To be a Dominican is to be a preacher.  As preachers, we share the Good News that has been entrusted to us.  Every day, we preach the word of God in hundreds of different ways through our work in the communities and with one another.

We also share the Word of God on our website through the Sacred Space. This is a collection of reflections, written by a Dominican Sister.  These works proclaim the Word of God and impart a message of hope and peace to those who need to take out of their busy daily lives to reflect and consider.

Third Sunday of Easter (18 April 2021)

The two disciples returning from their planned trip to Emmaus were rushing to tell `the eleven and their companions` about their encounter on the road.  They were bursting with the news but before they could open their mouths they were greeted with ` Yes, it’s true, the Lord is risen.  He appeared to Simon`.  No mention of the women who were the first to witness the Resurrection and tell them the news. Finally the two get to tell `what had happened to them and how Jesus made himself known when he broke the bread with them.`  One can only imagine their delight and wonder as they started their story but they hardly got started when again they were interrupted. This time,  `Jesus himself stood in their midst`. Luke talks about the panic of the disciples, who thought they were seeing a ghost.  It must indeed have been very frightening.  They had seen Jesus dying on the cross (those who hadn`t gone away), and now here was this ghost saying “Peace be with you.”  That sounded familiar though.  Jesus quickly goes on trying to reassure them, “Look at my hands and feet … touch me’.  In their ‘joy they didn’t dare to believe and were still astonished’.  Jesus asks for food. He eats, then recalling what had been written about Him, ‘He opened their minds to understand the Scriptures’. The Messiah had to suffer and rise from the dead.  Jesus then confirms their mission to proclaim and witness to the fact that ‘repentance and forgiveness in His name’ are available to all. Breaking bread and breaking the Word seem to be integral components of the Risen Christ experience as are in the telling of the story.  He comes as a surprise and is not recognised at first.  Jesus is aware of the variety of emotions that the disciples are experiencing: agitation, confusion, fear, joy, disbelief.  Jesus says touch me, see me, feed me, listen to me.  It is in the ordinary places (and conversations) that Jesus appears to His followers: on the road, in the room, at a meal, on the beach.  After the initial shock, the disciples in recognising Jesus recognise Christ, the Risen One and are now enthused to witness to Him in the face of all kinds of opposition even death.  Today, we are living in the middle of an unprecedented pandemic and we see and meet the Risen Lord in countless peoples and places where we encounter fear, death, grief, compassion, anguish, kindness, solidarity, hope, love…This is our Risen Christ.  Christ is working thorough us, with us and in us, healing, forgiving, and opening our minds and hearts.   `You are witnesses to this` (v.48). To ponder – how am I being witness?                                                                                                 Sr Bridget O’Driscoll O.P.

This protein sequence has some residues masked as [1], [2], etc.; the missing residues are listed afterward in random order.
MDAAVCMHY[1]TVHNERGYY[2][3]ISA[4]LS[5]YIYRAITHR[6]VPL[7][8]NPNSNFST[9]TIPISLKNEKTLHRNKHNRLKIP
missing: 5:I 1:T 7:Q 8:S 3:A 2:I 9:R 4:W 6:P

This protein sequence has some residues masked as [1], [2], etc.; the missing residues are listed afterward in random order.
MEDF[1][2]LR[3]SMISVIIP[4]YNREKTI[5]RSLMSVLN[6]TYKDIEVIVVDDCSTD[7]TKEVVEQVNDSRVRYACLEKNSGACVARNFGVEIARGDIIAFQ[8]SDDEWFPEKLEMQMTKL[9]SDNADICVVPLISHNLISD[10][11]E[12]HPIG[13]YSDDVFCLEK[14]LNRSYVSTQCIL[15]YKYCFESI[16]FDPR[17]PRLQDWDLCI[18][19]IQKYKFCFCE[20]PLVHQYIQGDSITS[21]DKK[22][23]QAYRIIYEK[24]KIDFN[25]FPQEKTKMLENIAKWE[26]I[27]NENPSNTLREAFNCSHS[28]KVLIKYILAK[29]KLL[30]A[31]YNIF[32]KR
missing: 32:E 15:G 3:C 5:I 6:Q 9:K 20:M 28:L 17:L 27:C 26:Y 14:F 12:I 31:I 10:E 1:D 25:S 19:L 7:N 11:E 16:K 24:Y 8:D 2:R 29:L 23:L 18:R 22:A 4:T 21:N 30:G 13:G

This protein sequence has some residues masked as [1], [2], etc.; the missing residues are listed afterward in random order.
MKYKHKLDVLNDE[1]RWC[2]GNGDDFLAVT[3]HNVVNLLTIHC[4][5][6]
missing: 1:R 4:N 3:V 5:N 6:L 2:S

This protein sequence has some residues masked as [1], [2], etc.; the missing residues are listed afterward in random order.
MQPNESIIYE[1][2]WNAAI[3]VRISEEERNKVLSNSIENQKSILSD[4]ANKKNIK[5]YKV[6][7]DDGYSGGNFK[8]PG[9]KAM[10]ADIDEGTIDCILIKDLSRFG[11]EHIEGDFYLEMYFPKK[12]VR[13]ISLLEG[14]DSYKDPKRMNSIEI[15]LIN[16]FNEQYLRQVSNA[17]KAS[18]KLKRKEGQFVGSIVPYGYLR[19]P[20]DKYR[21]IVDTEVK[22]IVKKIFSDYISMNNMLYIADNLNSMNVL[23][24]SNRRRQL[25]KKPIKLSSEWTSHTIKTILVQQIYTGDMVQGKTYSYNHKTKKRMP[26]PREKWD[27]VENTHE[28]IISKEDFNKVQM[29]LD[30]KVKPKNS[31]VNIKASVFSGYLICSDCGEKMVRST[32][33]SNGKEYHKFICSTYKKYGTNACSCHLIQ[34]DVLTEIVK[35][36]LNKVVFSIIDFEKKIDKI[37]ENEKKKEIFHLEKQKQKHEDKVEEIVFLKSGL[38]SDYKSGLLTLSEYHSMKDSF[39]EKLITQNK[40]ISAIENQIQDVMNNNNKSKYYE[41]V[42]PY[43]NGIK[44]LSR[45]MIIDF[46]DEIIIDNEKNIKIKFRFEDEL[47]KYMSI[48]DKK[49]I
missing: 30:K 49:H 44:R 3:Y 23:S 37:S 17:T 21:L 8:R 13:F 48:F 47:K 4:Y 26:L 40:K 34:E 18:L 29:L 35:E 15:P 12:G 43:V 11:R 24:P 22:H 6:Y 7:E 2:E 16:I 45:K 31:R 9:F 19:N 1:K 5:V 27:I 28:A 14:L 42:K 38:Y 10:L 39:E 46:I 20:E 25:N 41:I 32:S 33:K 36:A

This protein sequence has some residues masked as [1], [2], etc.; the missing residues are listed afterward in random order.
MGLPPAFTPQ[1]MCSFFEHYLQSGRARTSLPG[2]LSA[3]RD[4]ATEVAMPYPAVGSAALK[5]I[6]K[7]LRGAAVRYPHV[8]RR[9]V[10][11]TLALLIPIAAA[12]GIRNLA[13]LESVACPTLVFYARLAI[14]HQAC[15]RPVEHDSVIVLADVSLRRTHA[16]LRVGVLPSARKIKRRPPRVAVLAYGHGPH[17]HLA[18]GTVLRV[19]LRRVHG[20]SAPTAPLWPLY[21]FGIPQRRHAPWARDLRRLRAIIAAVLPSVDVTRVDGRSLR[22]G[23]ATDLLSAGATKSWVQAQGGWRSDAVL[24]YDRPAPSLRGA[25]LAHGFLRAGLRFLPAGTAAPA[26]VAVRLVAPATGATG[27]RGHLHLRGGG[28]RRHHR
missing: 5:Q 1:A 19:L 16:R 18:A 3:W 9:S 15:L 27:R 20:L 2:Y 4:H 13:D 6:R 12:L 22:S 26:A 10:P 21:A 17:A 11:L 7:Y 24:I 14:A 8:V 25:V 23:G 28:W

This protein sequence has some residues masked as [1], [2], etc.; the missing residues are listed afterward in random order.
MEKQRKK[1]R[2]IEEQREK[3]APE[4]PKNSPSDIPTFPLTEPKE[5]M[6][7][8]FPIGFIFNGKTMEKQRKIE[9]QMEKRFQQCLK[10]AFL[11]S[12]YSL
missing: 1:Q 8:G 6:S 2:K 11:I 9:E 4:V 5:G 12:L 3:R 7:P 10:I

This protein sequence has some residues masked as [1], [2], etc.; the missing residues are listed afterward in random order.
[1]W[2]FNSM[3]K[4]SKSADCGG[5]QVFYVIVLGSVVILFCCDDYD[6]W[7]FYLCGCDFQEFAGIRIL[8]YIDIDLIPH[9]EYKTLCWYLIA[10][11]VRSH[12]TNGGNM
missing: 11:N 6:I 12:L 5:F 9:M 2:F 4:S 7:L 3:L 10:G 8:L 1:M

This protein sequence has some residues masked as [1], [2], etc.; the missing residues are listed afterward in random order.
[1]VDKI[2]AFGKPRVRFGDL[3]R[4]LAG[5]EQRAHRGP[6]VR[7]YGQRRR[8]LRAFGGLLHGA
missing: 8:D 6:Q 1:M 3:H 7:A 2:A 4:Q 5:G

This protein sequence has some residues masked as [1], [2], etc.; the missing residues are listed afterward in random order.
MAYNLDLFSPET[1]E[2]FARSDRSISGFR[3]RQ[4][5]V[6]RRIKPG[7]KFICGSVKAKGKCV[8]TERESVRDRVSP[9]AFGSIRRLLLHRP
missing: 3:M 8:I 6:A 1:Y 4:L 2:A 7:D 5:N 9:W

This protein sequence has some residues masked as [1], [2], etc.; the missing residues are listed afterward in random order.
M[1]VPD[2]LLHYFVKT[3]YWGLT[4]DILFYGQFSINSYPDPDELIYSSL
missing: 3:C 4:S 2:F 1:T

Second Sunday of Easter (11th April 2021)

The doors are closed……..during these days of Coved 19 we have got used to closed doors. We have watched shops and business put up the baleful notice ‘CLOSED‘ and we feel sadness in our hearts as we realize that someone’s dream has been dimmed and broken.  In John 20:19 we learn that where the disciples were gathered the doors were closed. The dreams of the disciples had vanished and fear prevailed in their hearts. Then, Jesus came and stood among them and said, “Peace be with you.“ This greeting would have been regularly used in Jewish society. As the resurrected Jesus gave this greeting, he showed them his wounded hands and side, letting them know that it was really himself who was present – the one who had been crucified. We become aware of the crucified Jesus and the risen Jesus being the same person. Suffering and Joy are integrated. I think there is a wholeness in this awareness, hence Jesus’ peace greeting has profound significance. This appearance of Jesus must have filled the disciples with peace and strengthened their faith. It prepared them for a significant new thrust in their life’s journey. Jesus now says to them, “As the Father sent me so I am sending you.“ He then breathed on them and said, “Receive the Holy Spirit.“ This particular reception of the Spirit is to inspire them to impart Jesus’ message to the world. This was a new beginning for the disciples, and it brings to mind the biblical description of creation and the beginnings of human beings: God breathed into the nostrils of the Adam that was made of clay and gave him life. Jesus breathed on the disciples on the first day of the week – a time for a new beginning. Thomas was not present when Jesus showed himself to the other disciples. He expressed disbelief in what they told him. The door of Thomas’ heart was closed to the possibility of resurrection: he declared that he would not believe until he saw the marks of the nails in Jesus’ hands and could put his fingers into the holes they had made and put his hands into the wounded side. The following Sunday, another first day, the community is gathered again. Jesus comes through the closed doors. He invites Thomas to put his fingers into the holes left by the nails. One gets a sense here of Jesus really wanting Thomas to take a step forward. He says to him, “Give me your hand, put it in my side.” Jesus is inviting him to revisit the events of the Passion.  A significant part of Jesus’ passion was the opening of his side and the outpouring of the Spirit. At this moment Thomas must have experienced a great outpouring of the Spirit – he utters the remarkable words, “My Lord and my God.” This phrase summarizes for us who Jesus is. “Jesus is Lord” is a phrase that can only be said under the influence of the Spirit, it became a central tenet in the missionary life of the disciples.     In the latter part of today’s gospel Jesus refers to future believers. He says that we are all blessed because we believe without seeing. We are no different to the early Christians. The same ever creative Spirit inspires us to believe in Jesus and to try to follow him. ​​​​​​​ Sr Kathleen Egan O.P.